Is Linux a superior forensics platform? - Page 3

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Thread: Is Linux a superior forensics platform?

  1. #21
    Ninja Code Monkey
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    Yeah, the lawyer who was doing our training just left it at 'keep it as long as you can'. Doesn't have to be forever per se, just as long as it's financially and technically viable for your company, and if you got rid of it you had better have good reason (preferably documented). Of course he was talking about more than just forensics, he was talking about any data that could be used in any kind of legal proceedings ever. Basically so you don't pull an Arthur Anderson (think enron accounting) and start shredding docs or ditching data in some suspicious manner.

    As for the md5 +sha-1 thing, the advice I got was to use both. This is to remove doubt about the file integrity and the possibility of hash-collisions. Just getting rid of more lawyer doubt about your evidence.
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  2. #22
    Computer Forensics
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    I'm curious about that test on EXT3 and ReiserFS. Was the change made due to the mount count increasing(as it does with EXT3/Reiser)? Did he mount the disk noexec,nodev,noatime? Mounting a disk/partition just read only is not suggested.
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  3. #23
    Computer Forensics
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    the md5/sha1 thing..yep I agree, that's why tripwire uses 4 hashes by default.
    Antionline in a nutshell
    \"You\'re putting the fate of the world in the hands of a bunch of idiots I wouldn\'t trust with a potato gun\"

    Trust your Technolust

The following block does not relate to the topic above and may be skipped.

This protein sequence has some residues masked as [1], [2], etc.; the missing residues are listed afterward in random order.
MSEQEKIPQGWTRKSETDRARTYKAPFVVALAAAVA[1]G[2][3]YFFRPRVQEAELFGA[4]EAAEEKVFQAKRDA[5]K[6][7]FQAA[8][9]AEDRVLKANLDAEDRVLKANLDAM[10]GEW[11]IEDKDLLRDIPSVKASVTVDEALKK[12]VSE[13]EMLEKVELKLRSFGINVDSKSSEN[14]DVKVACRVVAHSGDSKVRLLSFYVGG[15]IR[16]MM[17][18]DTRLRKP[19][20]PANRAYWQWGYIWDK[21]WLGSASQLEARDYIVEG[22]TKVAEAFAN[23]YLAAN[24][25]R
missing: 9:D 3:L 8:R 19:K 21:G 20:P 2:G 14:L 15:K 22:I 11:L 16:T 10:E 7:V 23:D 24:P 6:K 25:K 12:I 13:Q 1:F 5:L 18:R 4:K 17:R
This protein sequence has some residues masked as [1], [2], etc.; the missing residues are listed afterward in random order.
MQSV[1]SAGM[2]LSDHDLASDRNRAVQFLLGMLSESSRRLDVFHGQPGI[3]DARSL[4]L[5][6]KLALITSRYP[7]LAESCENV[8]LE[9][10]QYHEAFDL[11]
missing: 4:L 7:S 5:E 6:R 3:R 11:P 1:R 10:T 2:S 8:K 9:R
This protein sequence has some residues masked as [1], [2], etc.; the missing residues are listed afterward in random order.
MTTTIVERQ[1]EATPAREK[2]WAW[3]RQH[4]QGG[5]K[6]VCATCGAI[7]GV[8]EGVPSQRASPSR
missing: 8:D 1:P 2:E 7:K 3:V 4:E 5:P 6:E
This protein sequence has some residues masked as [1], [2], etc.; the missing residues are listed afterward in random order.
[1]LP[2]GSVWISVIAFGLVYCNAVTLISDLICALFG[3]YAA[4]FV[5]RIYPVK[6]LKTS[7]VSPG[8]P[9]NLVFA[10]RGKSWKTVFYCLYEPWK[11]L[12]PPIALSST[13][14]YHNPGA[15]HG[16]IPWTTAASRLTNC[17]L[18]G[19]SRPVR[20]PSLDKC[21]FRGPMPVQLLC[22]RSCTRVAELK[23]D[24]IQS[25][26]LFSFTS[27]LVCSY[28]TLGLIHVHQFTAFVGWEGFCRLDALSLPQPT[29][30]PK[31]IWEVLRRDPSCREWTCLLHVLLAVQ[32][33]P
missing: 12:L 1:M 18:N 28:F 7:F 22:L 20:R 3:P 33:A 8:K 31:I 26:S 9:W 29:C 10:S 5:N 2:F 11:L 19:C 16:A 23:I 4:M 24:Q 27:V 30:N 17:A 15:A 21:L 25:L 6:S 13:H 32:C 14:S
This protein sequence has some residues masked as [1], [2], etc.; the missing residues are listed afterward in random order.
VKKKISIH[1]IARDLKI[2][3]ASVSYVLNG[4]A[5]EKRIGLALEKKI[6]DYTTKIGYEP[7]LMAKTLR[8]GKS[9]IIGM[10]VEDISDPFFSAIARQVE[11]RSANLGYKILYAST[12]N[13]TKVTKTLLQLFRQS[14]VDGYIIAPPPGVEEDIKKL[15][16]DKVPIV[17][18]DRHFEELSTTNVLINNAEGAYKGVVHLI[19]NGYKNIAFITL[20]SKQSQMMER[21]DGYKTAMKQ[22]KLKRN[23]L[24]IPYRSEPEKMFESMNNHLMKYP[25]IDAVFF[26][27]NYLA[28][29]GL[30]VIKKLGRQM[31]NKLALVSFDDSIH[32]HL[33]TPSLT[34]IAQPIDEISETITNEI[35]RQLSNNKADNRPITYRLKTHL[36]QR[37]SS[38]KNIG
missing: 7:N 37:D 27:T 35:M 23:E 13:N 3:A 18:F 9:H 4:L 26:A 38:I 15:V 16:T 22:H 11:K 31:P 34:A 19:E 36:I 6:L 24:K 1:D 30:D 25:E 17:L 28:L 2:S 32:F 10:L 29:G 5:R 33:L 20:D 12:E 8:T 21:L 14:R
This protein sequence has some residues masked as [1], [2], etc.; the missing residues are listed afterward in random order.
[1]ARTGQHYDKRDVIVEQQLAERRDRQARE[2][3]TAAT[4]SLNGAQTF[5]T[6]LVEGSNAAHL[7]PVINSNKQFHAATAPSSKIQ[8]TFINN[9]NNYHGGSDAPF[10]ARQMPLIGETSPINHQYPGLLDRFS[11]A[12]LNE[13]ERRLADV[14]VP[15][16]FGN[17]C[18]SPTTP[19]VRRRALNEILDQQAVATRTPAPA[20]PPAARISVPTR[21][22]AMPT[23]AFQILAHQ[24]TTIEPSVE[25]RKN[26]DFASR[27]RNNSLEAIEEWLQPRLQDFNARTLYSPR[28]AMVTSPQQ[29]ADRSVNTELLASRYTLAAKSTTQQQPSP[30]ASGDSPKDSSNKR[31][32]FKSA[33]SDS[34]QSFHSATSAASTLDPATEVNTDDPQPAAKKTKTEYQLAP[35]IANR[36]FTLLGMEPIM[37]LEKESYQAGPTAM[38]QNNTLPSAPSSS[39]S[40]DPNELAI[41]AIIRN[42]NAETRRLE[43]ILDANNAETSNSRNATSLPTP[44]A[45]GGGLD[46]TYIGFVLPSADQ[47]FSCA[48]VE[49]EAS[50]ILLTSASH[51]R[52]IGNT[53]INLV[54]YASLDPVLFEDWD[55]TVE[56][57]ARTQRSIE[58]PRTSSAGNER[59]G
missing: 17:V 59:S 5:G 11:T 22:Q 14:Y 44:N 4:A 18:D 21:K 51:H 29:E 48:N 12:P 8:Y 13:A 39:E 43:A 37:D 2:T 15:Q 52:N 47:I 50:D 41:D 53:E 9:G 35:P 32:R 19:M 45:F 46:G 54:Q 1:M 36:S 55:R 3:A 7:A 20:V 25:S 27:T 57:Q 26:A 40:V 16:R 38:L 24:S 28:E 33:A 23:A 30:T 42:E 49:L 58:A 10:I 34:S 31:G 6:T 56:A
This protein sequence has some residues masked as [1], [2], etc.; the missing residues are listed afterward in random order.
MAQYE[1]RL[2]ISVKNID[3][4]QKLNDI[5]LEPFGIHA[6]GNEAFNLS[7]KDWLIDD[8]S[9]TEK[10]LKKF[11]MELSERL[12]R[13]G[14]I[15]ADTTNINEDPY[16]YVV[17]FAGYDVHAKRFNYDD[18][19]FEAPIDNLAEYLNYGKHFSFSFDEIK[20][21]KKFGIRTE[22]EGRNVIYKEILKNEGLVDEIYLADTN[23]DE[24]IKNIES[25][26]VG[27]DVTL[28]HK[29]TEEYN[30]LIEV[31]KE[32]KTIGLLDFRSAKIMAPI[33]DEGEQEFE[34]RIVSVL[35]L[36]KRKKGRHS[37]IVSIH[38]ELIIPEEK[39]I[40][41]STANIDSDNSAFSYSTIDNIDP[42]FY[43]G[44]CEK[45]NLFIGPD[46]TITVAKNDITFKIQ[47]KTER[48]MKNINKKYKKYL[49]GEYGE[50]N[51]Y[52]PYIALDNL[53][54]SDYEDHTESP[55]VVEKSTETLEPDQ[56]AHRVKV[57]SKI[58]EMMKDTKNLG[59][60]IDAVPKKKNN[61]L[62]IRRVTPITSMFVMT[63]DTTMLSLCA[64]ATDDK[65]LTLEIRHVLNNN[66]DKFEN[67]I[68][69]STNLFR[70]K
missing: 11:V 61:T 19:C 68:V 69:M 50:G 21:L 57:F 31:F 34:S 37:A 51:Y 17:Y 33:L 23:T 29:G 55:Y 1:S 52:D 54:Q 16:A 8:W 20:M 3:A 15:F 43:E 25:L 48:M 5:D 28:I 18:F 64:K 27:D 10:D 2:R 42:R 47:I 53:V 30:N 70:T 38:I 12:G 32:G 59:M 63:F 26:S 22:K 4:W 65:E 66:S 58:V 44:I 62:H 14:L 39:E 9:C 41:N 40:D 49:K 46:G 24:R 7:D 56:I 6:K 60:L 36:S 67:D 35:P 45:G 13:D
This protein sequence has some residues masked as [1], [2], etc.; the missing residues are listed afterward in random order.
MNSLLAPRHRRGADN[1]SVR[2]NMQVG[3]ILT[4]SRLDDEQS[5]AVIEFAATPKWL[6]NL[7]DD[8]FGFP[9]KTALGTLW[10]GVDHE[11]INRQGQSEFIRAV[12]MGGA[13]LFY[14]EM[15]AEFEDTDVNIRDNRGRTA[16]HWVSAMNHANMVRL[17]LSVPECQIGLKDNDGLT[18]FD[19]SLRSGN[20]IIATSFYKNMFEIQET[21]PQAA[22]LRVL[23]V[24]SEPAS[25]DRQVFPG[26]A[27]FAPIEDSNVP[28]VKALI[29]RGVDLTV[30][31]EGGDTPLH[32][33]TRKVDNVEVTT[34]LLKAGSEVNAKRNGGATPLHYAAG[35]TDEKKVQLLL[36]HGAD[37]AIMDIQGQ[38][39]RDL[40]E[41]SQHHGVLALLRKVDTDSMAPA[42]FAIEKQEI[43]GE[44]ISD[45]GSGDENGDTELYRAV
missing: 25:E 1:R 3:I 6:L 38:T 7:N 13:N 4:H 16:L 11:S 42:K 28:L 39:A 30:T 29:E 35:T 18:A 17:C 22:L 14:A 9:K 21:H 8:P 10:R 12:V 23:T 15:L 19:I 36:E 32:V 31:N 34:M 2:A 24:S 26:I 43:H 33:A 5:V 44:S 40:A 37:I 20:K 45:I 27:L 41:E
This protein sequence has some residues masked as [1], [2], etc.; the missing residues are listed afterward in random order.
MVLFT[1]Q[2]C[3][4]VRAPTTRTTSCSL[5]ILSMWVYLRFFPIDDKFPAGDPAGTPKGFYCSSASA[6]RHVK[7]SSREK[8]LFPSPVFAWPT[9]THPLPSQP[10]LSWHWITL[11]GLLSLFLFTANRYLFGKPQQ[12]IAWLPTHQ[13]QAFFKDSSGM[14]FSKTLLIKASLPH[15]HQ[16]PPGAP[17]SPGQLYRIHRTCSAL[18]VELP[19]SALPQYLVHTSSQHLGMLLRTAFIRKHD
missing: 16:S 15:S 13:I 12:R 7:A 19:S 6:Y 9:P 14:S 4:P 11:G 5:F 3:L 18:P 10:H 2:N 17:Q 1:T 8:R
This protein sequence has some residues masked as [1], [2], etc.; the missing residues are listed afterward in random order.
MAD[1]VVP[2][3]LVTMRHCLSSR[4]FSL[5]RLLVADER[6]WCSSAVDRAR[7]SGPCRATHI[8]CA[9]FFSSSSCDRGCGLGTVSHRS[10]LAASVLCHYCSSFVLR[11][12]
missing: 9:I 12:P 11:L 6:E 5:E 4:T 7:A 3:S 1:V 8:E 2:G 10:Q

4. #24
    Super Moderator: GMT Zone nihil's Avatar
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    Well I don't know what kind of legal system you guys run, but:

    the md5/sha1 thing..yep I agree, that's why tripwire uses 4 hashes by default.
    The trouble with that is that there will be twelve people on the jury who do not, and NEVER will

    They will be curious as to why you use "free" rather than pay for....................can't you afford it?...........if "free" is better, how come commercial organisations have not taken it up and done better?

    Also taxpayers like myself are going to ask who is accepting collateral responsibility for any defects in the tool. Lawyerscum can only write so much B/S into the EULA..............and dealing with serious, people they can write virtually nothing..................."the State of XYZ rejected that forensics tool because its vendors would not accept responsibility for its fitness for purpose?"............the stock would be suspended immediately?

    If you want people to accept responsibility, you have to pay, if only so they can buy insurance?

    And to cover your own a$$ you are better off paying.

    Ask yourself: "what is the point of forensics if no-one will pay you for it?"

    See you in court


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  5. #25